Is this really S. AZ? Why do I look like Im dressed for a winter race?

Race update: Team Hammer Time (Us) were still in first place by a few minutes. Anyone that knows me knows that in crunch time situations I become ‘obsessed’ and will bury myself in pain to maintain a leading margin. This was no exception as I studied the team that was maintaining pace with ours.  My mind thrives on number crunching during these races and the ability to get the data live from the race is key for me to compute logistics.

at night, nobody can see you magical skills. notice how my wheels barely touch the ground? That, my friends, is how your deceive the competition.

Race update:  6 hours in we had a slim 7 minute lead over second place and 3rd place was falling further behind. This was quickly becoming a race that I, We, could’ve only have only dreamed of.  Leading the 24HOP Male Duo cat at midnight when in years past we’ve been between 10th and 6th place at that time.  I was not about to give up the lead willingly.

Tony with his Amoeba lighting system

Sometime through the night I got word that Tony was not doing good. His wife told me at he was having problems via text msg.  I would be lying if I said that all was well.  I was hurting more than I’ve ever had during this race and knowing that my teammate was in a bad condition made me more determined than ever to maintain our lead. And when I thought that I couldn’t go any faster and needed a ‘slow’ lap, the trail conditions improved and I pushed myself harder posting a fast lap to make up for any  problems we might have been having. It worked and we were still in first place by a good margin.

no more lights after this

I’m finally looking tired

Cue the Wayne’s World dream sequence.  Seriously WTF was happening? We came to improve one lap over previous attempts.  Well that wasn’t going to happen do to the weather so was this the present reality then?  By all official accounts it was.  It was my last night lap and I was ready to see some form of daylight when Tony handed me the baton the next lap.

{fyi, when Tony finished this lap we had a 10 minute lead on 2nd place after +13 hours of racing}

Prior to Tony’s arrival I looked to my left and saw a tired looking Lance Armstrong.  He was racing on team WEDU, a 4 man “ex US Postal” team.  We exchanged a few words and then Tony showed up, baton exchanged and I was off on another lap.  Within a few miles Lance caught me on the ‘bitches’, a series of big rolling hills on a gravel road that, with the rocks and bumps, treats a few riders every year to an ambulance ride.  He rode by me saying “good morning”.  Yes it was I thought.  As he rode on past me up the hill another rider was trying to keep up with his pace, “go get him” I told him.  He replied something to the effect of ‘yeah, right’.  Maybe it was the fact that I was on a full suspension bike and he was on a hardtail, but without really trying, I caught up to Lance’s wheels on the next descent.  for a moment I realized my bike handling skills might just be better but as he sped away on the incline, I knew he still had more speed and power.  It’s a good memory at least.  When I finished that lap and sat down to analyze the times while I recovered I think we had about a +15 minute lead on second place with less than 6 hours to go.  Anything could happen.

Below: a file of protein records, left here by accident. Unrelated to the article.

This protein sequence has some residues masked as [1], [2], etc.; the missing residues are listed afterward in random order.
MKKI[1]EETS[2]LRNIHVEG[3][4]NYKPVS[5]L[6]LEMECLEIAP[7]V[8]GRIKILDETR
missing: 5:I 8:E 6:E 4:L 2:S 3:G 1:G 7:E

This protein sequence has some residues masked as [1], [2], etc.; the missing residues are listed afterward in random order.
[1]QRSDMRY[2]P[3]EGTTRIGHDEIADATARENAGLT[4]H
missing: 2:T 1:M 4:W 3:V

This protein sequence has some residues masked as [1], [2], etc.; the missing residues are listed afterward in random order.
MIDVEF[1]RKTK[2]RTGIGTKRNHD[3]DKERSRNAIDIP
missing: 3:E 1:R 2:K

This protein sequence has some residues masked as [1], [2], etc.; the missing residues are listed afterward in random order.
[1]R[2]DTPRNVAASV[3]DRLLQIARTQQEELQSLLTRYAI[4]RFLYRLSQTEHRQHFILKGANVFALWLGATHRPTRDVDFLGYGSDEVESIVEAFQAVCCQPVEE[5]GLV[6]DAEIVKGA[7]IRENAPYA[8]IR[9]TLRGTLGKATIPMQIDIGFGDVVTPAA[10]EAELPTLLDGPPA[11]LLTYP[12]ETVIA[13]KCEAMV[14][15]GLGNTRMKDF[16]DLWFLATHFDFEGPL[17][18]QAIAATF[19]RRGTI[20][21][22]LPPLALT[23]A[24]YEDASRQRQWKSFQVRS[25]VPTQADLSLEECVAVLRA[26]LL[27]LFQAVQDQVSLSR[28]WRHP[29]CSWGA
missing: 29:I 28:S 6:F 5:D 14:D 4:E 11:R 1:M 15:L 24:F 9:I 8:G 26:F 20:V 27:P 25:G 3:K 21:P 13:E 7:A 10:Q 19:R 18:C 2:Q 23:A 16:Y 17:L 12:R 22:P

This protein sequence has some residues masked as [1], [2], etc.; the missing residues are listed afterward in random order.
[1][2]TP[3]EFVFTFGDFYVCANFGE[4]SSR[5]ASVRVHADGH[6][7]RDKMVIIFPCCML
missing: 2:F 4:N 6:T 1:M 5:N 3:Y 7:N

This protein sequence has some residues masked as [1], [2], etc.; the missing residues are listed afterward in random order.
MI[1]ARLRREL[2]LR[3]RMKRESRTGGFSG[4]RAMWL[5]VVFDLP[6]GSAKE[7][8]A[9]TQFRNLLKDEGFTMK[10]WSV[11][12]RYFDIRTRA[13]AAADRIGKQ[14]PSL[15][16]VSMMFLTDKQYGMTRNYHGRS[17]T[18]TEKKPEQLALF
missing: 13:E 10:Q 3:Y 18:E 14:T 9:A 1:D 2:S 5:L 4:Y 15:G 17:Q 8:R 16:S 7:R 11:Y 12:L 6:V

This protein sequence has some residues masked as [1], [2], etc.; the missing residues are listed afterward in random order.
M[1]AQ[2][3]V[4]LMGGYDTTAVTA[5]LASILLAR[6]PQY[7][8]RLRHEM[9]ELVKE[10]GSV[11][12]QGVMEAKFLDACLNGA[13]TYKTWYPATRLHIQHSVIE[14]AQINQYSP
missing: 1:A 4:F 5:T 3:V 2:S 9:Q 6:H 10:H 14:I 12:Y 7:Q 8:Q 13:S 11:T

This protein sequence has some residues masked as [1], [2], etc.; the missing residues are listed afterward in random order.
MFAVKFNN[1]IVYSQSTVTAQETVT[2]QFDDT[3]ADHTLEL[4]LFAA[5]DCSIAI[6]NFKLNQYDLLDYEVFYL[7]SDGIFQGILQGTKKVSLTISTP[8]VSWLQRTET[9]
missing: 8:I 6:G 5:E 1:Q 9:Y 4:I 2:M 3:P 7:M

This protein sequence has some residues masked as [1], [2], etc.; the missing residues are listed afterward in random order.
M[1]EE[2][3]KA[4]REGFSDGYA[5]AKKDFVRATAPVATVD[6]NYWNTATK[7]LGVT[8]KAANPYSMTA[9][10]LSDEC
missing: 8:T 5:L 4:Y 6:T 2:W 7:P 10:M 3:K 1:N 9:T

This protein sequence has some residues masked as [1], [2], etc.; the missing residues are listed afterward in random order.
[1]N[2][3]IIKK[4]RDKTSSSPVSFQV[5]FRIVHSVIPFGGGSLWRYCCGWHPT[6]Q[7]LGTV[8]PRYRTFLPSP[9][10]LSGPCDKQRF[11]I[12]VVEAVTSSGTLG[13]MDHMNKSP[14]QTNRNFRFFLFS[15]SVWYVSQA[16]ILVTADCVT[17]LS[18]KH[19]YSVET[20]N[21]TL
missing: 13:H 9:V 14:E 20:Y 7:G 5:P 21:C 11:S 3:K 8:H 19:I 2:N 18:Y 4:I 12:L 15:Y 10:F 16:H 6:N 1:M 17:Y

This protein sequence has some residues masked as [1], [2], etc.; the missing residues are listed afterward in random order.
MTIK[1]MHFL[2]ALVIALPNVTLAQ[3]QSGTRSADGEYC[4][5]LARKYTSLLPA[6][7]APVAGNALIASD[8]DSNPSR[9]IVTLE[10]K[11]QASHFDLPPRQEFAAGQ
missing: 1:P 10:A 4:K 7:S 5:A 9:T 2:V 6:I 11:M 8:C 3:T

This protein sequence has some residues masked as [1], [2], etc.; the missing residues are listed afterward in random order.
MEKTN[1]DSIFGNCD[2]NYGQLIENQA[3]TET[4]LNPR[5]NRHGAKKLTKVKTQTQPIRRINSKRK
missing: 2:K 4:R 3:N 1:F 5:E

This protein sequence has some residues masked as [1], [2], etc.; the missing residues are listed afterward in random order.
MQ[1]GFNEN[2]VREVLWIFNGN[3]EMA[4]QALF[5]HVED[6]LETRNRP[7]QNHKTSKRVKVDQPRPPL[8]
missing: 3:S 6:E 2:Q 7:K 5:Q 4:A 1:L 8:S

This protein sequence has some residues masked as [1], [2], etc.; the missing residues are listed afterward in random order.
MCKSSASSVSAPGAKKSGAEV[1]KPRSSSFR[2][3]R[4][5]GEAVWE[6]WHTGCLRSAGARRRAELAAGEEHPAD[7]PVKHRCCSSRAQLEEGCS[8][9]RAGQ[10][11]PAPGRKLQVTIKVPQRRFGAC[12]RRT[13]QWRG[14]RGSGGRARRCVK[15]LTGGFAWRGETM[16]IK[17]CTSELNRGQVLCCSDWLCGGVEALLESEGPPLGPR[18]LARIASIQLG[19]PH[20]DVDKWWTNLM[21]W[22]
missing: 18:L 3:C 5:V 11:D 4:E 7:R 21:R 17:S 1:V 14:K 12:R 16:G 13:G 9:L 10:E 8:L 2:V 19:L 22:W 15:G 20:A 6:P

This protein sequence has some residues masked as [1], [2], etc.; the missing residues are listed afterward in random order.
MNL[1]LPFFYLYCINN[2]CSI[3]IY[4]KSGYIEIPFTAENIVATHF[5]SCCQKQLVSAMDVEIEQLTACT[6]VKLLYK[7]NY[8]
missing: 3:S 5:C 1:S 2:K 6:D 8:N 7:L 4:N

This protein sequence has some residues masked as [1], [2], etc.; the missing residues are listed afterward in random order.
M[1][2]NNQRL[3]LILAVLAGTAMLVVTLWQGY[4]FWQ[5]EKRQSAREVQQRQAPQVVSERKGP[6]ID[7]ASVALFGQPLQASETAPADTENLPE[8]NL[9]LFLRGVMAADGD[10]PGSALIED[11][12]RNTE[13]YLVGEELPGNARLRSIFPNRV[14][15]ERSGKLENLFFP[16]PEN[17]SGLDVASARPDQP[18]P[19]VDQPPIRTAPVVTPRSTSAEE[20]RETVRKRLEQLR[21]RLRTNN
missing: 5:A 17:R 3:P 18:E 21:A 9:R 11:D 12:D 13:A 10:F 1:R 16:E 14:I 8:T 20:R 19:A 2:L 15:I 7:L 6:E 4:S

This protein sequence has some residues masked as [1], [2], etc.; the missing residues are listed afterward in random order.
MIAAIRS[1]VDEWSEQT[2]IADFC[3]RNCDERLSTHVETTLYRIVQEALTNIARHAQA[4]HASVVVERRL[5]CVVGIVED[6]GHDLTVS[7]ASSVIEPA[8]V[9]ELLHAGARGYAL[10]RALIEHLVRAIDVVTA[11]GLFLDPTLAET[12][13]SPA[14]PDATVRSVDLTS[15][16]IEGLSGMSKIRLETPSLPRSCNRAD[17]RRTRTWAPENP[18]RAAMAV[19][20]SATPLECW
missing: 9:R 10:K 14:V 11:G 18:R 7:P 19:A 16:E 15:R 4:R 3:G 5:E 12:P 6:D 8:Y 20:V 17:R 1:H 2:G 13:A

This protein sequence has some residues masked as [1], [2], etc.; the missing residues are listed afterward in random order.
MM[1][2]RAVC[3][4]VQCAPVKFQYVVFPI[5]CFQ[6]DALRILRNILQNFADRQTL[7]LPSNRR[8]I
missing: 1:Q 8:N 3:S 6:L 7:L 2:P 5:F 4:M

(FYI:  Lance Armstrong, George Hincapie, and a few cohorts raced to a 3rd place 4 man squad. Check out  https://twitter.com/LizKreutz on Feb 19 2017 for some great pics of these guys.)

 

 

Tony Dressed to Kill as the temps and moisture were not cooperating.

We continued our laps.  Tony was riding solidly ‘Tony’ again.  The rain returned around 9-10am and and I remember my bike being trashed with a solid coating of mud everywhere.  I was scared to even shift as my gears looked and sounded so bad during the final few miles.  Tony had headed out on his last lap, and I was left to do what I could do to wash my bike and clean/lube my chain so that I could finish one more lap without issues.  I figured Tony would arrive with not enough time for me to turn another lap and send him out again and I was right.  He even asked that I do not finish before noon so that he would not have to go out again.  No worries on that as I took the last baton exchange at 3.5 minutes before 11am.  No way was I going to post a sub 64 minute lap at this point in the race.  I went out and rode a more relaxed, safe pace.  I didn’t take any risks knowing that if I crashed I probably would be beaten with a broomstick by Tony.  We had a +21 minute lead, 2nd place would not catch me.  I crossed the finish line giving hi fives, I was greeted by Tony and gave him a hug and he handed me a beer.